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A silhouette of St. Peter's statue in front of St. Peter's Basilica, as viewed from the Vatican Gardens, February 19, 2013. / Franco Origlia/Getty Images
VATICAN CITY Much speculation surrounds the date when leaders of the Roman Catholic Church will begin the process of selecting their new pope.
The date for the conclave of cardinals to begin their deliberations has not yet been set, although one of Pope Benedict XVI's final acts before resigning his office was to amend the rules governing the election of a successor, allowing the cardinals to meet earlier than the usual 15-day transition between pontificates.
On Thursday, soon after Benedict left the Vatican on his final day as pope, Monsignor Carlo Maria Celli, a papal communications officer, hinted that the date could be March 11.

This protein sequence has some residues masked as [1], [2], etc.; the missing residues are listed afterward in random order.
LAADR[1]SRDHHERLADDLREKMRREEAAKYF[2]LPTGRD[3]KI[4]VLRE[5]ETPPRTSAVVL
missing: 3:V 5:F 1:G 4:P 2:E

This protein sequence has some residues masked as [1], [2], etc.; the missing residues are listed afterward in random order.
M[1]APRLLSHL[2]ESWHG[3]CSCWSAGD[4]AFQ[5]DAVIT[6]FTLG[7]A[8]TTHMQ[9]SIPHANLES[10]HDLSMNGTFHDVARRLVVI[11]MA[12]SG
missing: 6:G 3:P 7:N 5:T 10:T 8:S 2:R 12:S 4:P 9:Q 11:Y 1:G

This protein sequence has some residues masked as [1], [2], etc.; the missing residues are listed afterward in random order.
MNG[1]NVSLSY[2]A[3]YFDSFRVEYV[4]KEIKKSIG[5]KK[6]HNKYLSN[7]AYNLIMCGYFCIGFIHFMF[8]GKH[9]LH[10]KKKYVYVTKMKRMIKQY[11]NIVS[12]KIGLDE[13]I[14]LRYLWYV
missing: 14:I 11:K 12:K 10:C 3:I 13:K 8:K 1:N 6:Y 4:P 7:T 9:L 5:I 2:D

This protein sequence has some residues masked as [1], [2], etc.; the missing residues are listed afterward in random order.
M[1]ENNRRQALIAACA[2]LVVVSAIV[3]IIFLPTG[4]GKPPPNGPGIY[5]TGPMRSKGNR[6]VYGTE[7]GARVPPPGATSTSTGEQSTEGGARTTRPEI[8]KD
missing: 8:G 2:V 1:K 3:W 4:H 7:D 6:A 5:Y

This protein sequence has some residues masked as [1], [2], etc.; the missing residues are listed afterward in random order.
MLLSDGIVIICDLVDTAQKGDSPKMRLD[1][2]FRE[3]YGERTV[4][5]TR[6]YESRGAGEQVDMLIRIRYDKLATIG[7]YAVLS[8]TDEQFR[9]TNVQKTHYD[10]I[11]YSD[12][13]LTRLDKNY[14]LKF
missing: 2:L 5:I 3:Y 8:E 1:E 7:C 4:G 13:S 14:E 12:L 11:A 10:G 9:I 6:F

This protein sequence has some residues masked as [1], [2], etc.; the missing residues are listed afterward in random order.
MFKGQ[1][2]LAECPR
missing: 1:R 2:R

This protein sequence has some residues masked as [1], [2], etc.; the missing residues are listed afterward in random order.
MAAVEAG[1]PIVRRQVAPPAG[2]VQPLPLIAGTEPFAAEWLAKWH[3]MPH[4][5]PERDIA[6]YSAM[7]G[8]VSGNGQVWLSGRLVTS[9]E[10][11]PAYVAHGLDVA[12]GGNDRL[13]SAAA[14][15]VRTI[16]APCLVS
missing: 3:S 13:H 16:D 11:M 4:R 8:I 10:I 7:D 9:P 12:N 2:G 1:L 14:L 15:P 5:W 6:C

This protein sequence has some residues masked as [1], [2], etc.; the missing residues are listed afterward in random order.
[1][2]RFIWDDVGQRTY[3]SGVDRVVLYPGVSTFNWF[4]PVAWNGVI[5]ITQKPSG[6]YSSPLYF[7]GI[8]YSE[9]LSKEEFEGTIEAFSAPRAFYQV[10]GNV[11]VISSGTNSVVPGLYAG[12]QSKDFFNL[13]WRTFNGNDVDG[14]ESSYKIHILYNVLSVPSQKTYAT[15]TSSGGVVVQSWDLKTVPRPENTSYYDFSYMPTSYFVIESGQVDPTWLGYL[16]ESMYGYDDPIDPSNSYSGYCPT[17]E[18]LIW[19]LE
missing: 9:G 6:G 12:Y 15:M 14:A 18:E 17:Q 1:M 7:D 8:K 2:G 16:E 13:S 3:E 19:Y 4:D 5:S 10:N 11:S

That could not be immediately confirmed.
The date of the conclave's start is important because Holy Week begins March 24, with Easter Sunday March 31. In order to have a new pope in place for the church's most solemn liturgical period, he would need to be installed by Sunday, March 17 -- a tight time frame if a conclave were to start March 15.
Cardinal Francis George, of the Archdiocese of Chicago, told CBS News he hopes the papal conclave will work quickly to name a new pope when it convenes next month -- but he does not know who he will vote for.
"Not yet, I honestly don't," he said. "I've got four or five names in mind. That's part of the next days' work, to check and see do the others think what I think?"
Regarding the issues the cardinals will be considering as they choose a new Pope, Cardinal Timothy Dolan, the Archbishop of New York, told CBS News that cleaning up the church after a number of scandals most likely will be part of the conclave's goal.
"Sadly, tragically, we leaders of the church have often given people reasons not to have trust in the church anymore," he said.